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## Homework Statement

Hi, I have some data taken on voltage and resistance of a coil part of a yttrium barium copper oxicde (ycbo) superconductor. I have no information about the coil itself. A thermocouple attached to the superconductor also measured the temperature of it as it was cooled. This data was used to calculate the inductance of the coil as a function of temperature. I need to convert this somehow to susceptibility as a function of temperature, but since I lack other data such inductance of the coil in a vacuum, I do not know if there is a direct way to do this.

## Homework Equations

L is inductance, V is voltage across the coil, and R is the resistance.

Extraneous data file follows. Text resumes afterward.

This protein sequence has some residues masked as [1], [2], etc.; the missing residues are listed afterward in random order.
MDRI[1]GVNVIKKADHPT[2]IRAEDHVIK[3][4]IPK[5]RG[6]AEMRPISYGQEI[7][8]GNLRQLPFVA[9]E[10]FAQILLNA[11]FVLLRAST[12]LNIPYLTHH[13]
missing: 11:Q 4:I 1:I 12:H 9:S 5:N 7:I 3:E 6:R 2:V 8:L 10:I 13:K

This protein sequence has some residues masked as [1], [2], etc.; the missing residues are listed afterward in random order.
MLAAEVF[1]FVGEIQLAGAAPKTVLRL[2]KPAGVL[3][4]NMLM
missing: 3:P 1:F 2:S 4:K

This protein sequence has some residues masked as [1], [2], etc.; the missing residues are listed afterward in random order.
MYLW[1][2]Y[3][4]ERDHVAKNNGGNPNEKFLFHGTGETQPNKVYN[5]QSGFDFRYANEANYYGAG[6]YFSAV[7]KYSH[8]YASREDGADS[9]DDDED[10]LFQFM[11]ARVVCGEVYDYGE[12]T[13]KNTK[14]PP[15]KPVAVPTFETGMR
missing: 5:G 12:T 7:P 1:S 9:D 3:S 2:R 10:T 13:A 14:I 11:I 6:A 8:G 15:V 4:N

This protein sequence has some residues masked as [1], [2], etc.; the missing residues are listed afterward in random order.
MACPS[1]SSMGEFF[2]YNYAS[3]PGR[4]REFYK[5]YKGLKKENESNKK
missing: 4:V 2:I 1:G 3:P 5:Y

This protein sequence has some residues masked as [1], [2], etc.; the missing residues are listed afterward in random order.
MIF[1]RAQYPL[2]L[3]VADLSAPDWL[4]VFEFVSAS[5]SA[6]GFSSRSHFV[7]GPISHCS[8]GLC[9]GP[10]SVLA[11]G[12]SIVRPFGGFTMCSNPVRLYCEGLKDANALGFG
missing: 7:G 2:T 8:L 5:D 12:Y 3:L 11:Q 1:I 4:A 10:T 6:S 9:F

L = sqrt( (V/I)

^{2}+ R

^{2})

## The Attempt at a Solution

If the inductance of the coil in a vacuum L

_{0}could be determined (probably use online value if I can find it) then magnetic susceptibility X is

X = (L / L

_{0}- 1)/α

Where α is the fraction of the coil occupied by the sample. This value I don't know but assuming I could find L_0 could I just approximate it to 1?

There is a similar equation using magnetic permeability

µ = µ

_{0}(1 + X)

but once again I do not have µ.

Another attempt was taking the derivative of my graph of inductance over temperature, and it gave a plot closer to the real plot of magnetization vs temperature, but I have not taken advanced E&M classes and do not know how to justify this.

So is there anyway to directly get X without knowing other things besides I, L, R and V? Or do I use these to find other quantities which I then use to get X?